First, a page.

Comment: One commenter was concerned about the financial effect the penalty will have on the individual. He believes that SSA has been able to recover its overpayments in the past using current methods and that imposing a penalty on an individual may result in the individual being placed on public assistance.

Response: Section 207 authorizes the Commissioner to impose a penalty to help prevent and respond to fraud and abuse in SSA's programs. These penalties are intended to deter individuals from providing false or misleading information about material facts in connection with a claim for benefits. Penalties will have little, if any, effect on the collection of overpayments. By law, Social Security benefits under title II and title XVI are paid only if certain eligibility requirements are met. SSA must ensure that those requirements are met based on proven facts. The penalty process is intended to help deter people from trying to meet those requirements fraudulently. It is possible that a person who does not meet the requirements for Social Security payments may qualify for public assistance just as he or she does now. We do not expect this change to have any substantial effect on the number of people on public assistance.

Comment: One commenter believes that a penalty should continue until all benefits obtained as a result of the false or misleading statement or omission of a material fact are recovered. She also believes that a penalty should apply to all individuals on a record, not just the person being sanctioned.

Response: This regulation is a result of a legislated change in the Social Security Act. The legislation itself prescribes the length of the penalty period. The length of the period is not affected by the amount of the benefits involved nor by the time required to recover any overpayment. The legislation also specifically states that the penalty will affect only the individual who makes, or causes to be made, the false or misleading statement.

Comment: One comment proposed that administrative law judges should be allowed to impose penalties.

Response: Any SSA employee may identify a case where a penalty may be appropriate and this may lead to the initiation of the penalty process. The decision to impose the penalty, however, is an initial determination. In order to allow the claimant the full range of appeal rights, this decision will be made at the initial level by the claims representative. The claims representative will also issue the notice of penalty and input the suspension action.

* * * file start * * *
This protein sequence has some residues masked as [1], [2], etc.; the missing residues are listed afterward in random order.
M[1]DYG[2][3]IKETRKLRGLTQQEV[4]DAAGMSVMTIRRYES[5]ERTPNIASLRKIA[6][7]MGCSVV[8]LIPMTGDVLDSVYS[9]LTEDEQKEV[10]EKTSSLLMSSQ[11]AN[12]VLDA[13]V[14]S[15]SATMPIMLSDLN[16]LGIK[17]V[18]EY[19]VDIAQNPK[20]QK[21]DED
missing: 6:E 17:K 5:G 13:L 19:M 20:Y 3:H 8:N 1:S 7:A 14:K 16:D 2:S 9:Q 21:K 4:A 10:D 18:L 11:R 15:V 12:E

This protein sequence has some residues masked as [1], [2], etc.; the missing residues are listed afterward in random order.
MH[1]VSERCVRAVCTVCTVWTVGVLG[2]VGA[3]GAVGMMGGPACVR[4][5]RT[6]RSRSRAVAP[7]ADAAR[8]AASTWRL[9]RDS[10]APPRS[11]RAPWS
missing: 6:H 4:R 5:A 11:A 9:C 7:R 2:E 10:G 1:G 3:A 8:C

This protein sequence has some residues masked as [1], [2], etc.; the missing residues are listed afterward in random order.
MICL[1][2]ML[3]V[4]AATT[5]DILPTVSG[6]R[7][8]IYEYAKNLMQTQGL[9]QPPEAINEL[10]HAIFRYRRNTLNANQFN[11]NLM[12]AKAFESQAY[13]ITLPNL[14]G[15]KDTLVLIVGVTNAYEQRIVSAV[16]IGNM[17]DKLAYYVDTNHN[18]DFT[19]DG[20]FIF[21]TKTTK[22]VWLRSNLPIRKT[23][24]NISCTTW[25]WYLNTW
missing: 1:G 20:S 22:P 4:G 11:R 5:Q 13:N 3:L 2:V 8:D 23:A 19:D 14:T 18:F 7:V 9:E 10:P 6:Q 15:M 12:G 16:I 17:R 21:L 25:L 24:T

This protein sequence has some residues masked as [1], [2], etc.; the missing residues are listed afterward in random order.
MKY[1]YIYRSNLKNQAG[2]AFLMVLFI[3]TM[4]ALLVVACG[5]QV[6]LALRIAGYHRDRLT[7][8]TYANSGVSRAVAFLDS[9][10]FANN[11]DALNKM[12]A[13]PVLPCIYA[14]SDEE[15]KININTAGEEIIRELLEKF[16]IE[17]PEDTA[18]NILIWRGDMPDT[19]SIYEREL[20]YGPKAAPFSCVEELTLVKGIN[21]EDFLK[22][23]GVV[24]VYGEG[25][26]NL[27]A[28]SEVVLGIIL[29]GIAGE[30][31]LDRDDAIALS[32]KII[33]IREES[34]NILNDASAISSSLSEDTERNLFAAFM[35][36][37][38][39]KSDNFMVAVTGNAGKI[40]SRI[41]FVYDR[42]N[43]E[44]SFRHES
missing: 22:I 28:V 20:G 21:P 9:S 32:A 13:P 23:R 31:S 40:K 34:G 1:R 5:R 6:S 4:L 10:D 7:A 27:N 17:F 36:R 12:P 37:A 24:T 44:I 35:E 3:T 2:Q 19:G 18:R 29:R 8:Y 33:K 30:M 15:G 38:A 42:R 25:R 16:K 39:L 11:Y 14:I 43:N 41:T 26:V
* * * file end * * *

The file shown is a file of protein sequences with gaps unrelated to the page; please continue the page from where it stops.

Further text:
For the reasons discussed above, we have not changed the interim final rules based on the public comments. Therefore, the interim final rules adding 20 CFR 404.459 and 416.1340 published in the Federal Register (65 FR 42283) on July 10, 2000 are adopted as final without change.

Executive Order 12866

The Office of Management and Budget has reviewed these final rules in accordance with Executive Order (E.O.) 12866, as amended by E.O. 13258.

Regulatory Flexibility Act

We certify that these final rules will not have a significant impact on a substantial number of small entities. Therefore, a regulatory flexibility analysis, as provided in the Regulatory Flexibility Act, as amended is not required.

Paperwork Reduction Act

This final rule imposes no reporting or recordkeeping requirements requiring clearance by the Office of Management and Budget.

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Dated: February 15, 2002.

Jo Anne B. Barnhart,

Commissioner of Social Security.

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PART 404—FEDERAL OLD-AGE, SURVIVORS AND DISABILITY INSURANCE (1950- )

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Accordingly, the interim final rules adding

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PART 416—SUPPLEMENTAL SECURITY INCOME FOR THE AGED, BLIND AND DISABLED

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Accordingly, the interim final rules adding

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[FR Doc. 02-10467 Filed 4-26-02; 8:45 am]